During early weeks of pregnancy, common symptoms to appear, include fatigue, mood changes, breast tenderness, nausea, cramping, and food aversions. Some women even notice signs of pregnancy as early as five days after ovulation. However, others discover they have conceived much later. Nearly a quarter of women are unaware that they're pregnant until the seven-week mark or after. Of these cases, cryptic pregnancies are the most extreme. Cryptic pregnancies are pregnancies without any obvious symptoms. A woman may not realize she's pregnant until the second or third trimester or even later. In recent studies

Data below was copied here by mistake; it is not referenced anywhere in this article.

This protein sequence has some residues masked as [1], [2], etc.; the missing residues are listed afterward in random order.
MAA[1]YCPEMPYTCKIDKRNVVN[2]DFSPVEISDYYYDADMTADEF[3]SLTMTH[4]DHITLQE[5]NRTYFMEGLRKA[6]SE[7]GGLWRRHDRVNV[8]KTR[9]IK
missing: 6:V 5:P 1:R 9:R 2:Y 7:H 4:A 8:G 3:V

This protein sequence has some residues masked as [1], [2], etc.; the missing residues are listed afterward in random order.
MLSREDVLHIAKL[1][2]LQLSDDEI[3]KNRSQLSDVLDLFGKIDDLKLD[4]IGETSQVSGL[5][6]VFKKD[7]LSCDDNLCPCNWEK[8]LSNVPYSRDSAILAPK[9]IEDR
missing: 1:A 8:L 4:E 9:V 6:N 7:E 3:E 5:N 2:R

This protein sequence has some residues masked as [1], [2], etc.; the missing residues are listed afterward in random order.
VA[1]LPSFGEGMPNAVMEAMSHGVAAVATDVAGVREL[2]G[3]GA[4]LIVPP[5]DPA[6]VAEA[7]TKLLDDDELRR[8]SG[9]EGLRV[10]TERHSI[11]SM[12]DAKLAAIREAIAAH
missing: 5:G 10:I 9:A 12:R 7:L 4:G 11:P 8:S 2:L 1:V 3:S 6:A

published in the Journal of the Royal Society of Medicine reported that between 1 in 475 and 1 in 516 people experience a cryptic pregnancy at 20 weeks. Extrapolating this therefore equates to 1 in 2,500 are unaware that they are pregnant or until they go into labor. The possible risk factors that are associated with this anomaly include being young, receiving less formal education, being single, and having a history of mental health conditions. The American Pregnancy Association explains that many people get pregnant even though they believed or were told they were infertile. Therefore, it is imperative that early detection can prevent complications, so it is important to take a pregnancy test after a missed period and to see a doctor when experiencing any new or unusual symptoms.